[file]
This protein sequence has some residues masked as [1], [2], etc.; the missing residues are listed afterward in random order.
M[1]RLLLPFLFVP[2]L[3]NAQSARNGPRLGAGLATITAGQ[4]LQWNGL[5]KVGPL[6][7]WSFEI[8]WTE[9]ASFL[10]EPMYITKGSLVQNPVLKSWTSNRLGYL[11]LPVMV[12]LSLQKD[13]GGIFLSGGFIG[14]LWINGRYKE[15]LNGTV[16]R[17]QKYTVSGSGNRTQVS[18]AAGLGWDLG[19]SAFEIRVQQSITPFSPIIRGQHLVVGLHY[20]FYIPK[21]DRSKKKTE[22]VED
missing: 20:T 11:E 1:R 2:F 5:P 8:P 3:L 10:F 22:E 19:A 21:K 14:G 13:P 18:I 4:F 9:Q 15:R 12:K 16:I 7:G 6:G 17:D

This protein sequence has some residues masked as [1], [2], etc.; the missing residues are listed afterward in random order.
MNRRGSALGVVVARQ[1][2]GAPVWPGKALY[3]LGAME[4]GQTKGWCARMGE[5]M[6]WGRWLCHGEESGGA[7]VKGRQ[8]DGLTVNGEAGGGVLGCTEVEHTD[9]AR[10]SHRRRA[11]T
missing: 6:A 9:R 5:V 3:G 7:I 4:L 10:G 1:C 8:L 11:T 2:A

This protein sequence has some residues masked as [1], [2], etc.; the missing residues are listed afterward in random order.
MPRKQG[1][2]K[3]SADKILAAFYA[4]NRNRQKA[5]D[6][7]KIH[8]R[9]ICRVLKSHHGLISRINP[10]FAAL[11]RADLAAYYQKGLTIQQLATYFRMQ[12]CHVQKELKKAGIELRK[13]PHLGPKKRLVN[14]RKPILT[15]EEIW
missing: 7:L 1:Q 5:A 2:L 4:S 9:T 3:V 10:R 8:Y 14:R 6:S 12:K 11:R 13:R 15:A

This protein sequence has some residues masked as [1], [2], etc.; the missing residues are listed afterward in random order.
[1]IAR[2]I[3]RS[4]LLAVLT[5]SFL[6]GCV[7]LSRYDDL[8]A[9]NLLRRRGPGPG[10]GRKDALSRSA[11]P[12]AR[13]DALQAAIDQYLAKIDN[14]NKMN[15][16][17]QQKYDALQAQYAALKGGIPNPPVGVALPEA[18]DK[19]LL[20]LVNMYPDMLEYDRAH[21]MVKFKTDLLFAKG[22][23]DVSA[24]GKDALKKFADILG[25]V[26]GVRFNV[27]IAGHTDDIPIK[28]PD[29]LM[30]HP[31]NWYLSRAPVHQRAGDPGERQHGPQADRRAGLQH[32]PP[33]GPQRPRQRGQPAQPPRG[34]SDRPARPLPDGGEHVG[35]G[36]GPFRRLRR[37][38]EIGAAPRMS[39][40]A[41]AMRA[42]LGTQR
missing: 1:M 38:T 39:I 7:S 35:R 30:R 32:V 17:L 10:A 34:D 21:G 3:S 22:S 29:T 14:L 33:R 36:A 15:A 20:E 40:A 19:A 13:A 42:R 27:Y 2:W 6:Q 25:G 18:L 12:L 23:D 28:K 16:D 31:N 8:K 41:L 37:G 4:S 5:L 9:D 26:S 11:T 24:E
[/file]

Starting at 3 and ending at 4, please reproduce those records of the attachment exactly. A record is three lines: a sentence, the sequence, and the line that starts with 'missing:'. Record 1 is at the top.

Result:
This protein sequence has some residues masked as [1], [2], etc.; the missing residues are listed afterward in random order.
MPRKQG[1][2]K[3]SADKILAAFYA[4]NRNRQKA[5]D[6][7]KIH[8]R[9]ICRVLKSHHGLISRINP[10]FAAL[11]RADLAAYYQKGLTIQQLATYFRMQ[12]CHVQKELKKAGIELRK[13]PHLGPKKRLVN[14]RKPILT[15]EEIW
missing: 7:L 1:Q 5:A 2:L 4:S 9:T 3:V 10:R 8:Y 14:R 6:S 12:K 11:R 13:R 15:A

This protein sequence has some residues masked as [1], [2], etc.; the missing residues are listed afterward in random order.
[1]IAR[2]I[3]RS[4]LLAVLT[5]SFL[6]GCV[7]LSRYDDL[8]A[9]NLLRRRGPGPG[10]GRKDALSRSA[11]P[12]AR[13]DALQAAIDQYLAKIDN[14]NKMN[15][16][17]QQKYDALQAQYAALKGGIPNPPVGVALPEA[18]DK[19]LL[20]LVNMYPDMLEYDRAH[21]MVKFKTDLLFAKG[22][23]DVSA[24]GKDALKKFADILG[25]V[26]GVRFNV[27]IAGHTDDIPIK[28]PD[29]LM[30]HP[31]NWYLSRAPVHQRAGDPGERQHGPQADRRAGLQH[32]PP[33]GPQRPRQRGQPAQPPRG[34]SDRPARPLPDGGEHVG[35]G[36]GPFRRLRR[37][38]EIGAAPRMS[39][40]A[41]AMRA[42]LGTQR
missing: 1:M 38:T 39:I 7:S 35:R 30:R 32:V 17:L 10:A 34:D 21:G 3:S 22:S 29:T 14:L 33:R 36:A 15:A 20:E 40:A 19:A 13:A 42:R 27:Y 2:W 6:Q 25:G 18:L 12:L 23:D 28:K 16:D 31:N 8:K 41:L 37:G 4:S 5:L 9:D 26:S 11:T 24:E